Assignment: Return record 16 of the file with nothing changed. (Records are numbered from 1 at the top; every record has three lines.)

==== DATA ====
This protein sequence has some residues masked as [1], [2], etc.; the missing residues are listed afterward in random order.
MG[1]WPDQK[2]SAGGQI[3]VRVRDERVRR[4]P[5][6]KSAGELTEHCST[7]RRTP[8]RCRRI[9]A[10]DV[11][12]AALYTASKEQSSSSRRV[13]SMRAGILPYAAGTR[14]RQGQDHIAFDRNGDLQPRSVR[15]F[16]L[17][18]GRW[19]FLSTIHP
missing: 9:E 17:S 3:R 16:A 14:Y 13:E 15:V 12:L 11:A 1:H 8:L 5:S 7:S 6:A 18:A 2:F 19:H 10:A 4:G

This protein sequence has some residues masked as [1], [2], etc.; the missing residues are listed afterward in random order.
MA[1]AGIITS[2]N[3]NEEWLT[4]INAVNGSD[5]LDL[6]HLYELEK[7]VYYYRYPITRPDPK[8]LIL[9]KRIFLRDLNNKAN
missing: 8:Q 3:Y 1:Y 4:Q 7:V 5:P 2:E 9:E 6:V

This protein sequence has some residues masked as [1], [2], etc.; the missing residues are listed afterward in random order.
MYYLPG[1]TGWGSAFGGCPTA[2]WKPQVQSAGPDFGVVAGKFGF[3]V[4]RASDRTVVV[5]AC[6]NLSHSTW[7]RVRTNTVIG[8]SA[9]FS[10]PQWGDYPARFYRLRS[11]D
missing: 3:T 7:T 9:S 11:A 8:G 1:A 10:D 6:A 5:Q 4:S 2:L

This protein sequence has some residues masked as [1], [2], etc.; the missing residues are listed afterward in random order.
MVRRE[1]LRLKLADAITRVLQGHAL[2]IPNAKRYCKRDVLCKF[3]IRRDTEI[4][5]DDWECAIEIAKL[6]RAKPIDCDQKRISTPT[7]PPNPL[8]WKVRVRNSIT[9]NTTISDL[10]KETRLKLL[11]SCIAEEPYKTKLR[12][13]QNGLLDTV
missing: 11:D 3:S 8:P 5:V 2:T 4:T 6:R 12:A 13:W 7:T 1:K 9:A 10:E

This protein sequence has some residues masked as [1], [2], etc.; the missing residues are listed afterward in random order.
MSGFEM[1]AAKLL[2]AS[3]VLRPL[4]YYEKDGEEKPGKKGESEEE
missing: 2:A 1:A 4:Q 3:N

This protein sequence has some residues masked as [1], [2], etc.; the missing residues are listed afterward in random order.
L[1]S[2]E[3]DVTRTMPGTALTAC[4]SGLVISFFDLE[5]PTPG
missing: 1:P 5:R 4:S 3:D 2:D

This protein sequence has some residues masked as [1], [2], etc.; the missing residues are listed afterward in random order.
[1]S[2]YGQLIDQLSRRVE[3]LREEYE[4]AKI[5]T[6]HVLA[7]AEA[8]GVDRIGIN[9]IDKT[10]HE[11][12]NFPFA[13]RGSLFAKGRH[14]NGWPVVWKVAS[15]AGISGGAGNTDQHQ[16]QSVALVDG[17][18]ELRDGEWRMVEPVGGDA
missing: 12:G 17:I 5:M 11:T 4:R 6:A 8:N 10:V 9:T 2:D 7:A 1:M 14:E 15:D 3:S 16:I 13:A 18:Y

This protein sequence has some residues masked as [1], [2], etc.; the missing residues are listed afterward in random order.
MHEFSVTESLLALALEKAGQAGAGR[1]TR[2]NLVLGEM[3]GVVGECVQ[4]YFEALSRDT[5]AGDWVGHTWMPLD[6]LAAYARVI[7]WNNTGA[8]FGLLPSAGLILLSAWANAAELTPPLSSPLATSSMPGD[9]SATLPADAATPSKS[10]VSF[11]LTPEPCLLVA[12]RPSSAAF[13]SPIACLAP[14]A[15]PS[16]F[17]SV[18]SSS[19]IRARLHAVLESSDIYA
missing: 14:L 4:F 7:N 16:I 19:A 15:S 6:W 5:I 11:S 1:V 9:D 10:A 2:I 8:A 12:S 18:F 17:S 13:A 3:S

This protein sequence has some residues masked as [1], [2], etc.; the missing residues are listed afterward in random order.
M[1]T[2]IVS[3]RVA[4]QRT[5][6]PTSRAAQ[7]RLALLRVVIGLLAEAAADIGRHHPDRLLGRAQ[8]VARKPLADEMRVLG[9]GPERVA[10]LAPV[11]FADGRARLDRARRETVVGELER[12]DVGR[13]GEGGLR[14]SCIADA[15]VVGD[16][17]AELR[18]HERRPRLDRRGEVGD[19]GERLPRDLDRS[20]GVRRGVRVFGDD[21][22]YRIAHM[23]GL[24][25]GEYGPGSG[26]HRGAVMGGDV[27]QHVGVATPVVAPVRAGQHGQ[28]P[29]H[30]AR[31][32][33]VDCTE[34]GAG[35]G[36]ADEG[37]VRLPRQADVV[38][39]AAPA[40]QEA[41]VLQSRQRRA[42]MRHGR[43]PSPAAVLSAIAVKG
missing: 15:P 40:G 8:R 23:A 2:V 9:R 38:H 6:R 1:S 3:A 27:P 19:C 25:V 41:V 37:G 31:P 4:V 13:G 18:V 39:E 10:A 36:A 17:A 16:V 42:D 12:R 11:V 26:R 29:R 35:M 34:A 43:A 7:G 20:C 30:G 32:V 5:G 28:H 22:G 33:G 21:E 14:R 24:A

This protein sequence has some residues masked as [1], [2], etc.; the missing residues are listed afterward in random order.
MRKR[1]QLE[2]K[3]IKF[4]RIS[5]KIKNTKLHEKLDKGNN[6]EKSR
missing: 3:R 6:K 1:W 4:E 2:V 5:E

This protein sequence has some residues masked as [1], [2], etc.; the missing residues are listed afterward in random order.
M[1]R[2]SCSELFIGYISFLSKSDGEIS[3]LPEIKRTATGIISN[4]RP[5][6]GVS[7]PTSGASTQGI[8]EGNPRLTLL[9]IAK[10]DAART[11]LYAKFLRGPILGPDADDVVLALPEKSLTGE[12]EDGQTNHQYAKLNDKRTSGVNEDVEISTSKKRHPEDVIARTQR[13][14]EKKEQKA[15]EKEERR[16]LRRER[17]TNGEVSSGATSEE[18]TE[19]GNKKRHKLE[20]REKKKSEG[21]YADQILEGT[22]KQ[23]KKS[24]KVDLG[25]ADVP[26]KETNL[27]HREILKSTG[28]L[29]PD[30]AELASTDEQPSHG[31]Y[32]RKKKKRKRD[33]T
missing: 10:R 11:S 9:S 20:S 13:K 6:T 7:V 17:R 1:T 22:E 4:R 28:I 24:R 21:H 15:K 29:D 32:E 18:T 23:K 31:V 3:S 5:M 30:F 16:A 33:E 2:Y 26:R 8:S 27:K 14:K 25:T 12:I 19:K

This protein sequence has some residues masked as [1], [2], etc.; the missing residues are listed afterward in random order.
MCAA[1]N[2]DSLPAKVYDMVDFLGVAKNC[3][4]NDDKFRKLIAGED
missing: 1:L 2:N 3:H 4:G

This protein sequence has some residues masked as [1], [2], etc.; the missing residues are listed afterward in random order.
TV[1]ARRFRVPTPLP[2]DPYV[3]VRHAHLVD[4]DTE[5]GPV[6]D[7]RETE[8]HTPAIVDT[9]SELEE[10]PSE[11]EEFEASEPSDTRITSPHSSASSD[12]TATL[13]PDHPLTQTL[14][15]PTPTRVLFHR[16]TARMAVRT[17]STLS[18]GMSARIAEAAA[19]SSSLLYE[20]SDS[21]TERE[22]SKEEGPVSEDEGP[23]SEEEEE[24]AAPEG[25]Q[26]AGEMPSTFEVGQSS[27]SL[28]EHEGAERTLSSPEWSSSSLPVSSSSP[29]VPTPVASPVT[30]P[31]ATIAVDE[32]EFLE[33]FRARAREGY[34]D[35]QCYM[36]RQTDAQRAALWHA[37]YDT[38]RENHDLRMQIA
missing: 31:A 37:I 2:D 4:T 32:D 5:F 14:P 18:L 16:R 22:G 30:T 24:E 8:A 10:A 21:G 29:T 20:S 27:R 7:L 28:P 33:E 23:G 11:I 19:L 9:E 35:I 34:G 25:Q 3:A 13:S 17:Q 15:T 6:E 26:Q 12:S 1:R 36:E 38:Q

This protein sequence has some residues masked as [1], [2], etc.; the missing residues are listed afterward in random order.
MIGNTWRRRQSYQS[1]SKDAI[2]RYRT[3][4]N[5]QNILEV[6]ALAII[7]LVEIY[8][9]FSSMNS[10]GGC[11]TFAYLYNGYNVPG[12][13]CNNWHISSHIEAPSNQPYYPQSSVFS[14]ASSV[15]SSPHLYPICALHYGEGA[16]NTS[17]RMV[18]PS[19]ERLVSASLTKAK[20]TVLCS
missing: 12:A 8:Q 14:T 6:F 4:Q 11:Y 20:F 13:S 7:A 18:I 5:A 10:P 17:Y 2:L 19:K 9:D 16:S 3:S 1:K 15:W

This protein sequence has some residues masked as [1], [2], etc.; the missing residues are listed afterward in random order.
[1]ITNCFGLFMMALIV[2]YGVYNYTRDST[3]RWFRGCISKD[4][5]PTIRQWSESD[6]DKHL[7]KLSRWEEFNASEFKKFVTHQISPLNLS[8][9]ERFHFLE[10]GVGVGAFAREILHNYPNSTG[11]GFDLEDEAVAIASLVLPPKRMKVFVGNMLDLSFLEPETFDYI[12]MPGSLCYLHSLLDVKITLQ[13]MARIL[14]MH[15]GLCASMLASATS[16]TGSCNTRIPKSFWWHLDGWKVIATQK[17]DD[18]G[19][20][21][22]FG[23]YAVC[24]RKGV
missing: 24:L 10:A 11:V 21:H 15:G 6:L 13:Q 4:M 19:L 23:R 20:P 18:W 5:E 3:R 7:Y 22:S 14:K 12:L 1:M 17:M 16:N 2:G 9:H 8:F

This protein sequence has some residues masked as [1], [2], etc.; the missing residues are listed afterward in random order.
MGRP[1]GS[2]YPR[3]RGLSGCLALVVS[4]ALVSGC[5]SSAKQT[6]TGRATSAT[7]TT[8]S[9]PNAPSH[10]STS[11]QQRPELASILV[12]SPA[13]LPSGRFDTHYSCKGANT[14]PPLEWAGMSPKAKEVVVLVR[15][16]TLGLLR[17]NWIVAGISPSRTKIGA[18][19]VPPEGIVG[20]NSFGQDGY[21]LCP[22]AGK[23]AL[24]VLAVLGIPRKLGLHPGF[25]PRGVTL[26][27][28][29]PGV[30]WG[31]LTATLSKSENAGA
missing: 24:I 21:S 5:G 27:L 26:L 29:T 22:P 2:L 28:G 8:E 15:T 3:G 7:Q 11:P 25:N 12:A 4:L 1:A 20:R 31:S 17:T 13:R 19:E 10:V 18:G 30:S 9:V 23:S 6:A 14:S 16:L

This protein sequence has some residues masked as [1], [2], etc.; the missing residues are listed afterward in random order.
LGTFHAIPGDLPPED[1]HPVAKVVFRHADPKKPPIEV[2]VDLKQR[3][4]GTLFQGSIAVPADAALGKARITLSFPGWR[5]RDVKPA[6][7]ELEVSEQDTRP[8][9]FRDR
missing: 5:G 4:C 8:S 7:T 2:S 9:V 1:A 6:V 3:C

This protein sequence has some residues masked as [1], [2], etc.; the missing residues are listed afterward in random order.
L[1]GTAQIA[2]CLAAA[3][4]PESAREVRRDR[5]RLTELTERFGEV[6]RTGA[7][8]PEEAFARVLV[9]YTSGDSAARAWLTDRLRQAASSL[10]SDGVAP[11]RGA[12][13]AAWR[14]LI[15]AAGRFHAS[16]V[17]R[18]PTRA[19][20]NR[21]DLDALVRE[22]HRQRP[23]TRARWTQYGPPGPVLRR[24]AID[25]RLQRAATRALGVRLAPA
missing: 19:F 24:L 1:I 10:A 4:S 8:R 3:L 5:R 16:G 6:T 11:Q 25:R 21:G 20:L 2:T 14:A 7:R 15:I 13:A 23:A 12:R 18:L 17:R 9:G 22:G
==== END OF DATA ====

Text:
This protein sequence has some residues masked as [1], [2], etc.; the missing residues are listed afterward in random order.
MGRP[1]GS[2]YPR[3]RGLSGCLALVVS[4]ALVSGC[5]SSAKQT[6]TGRATSAT[7]TT[8]S[9]PNAPSH[10]STS[11]QQRPELASILV[12]SPA[13]LPSGRFDTHYSCKGANT[14]PPLEWAGMSPKAKEVVVLVR[15][16]TLGLLR[17]NWIVAGISPSRTKIGA[18][19]VPPEGIVG[20]NSFGQDGY[21]LCP[22]AGK[23]AL[24]VLAVLGIPRKLGLHPGF[25]PRGVTL[26][27][28][29]PGV[30]WG[31]LTATLSKSENAGA
missing: 24:I 21:S 5:G 27:L 26:L 29:T 22:P 2:L 28:G 8:E 15:T 3:G 7:Q 11:P 25:N 12:A 4:L 1:A 20:R 31:S 17:T 13:R 19:E 10:V 18:G 30:S 9:V 23:S 6:A 14:S 16:L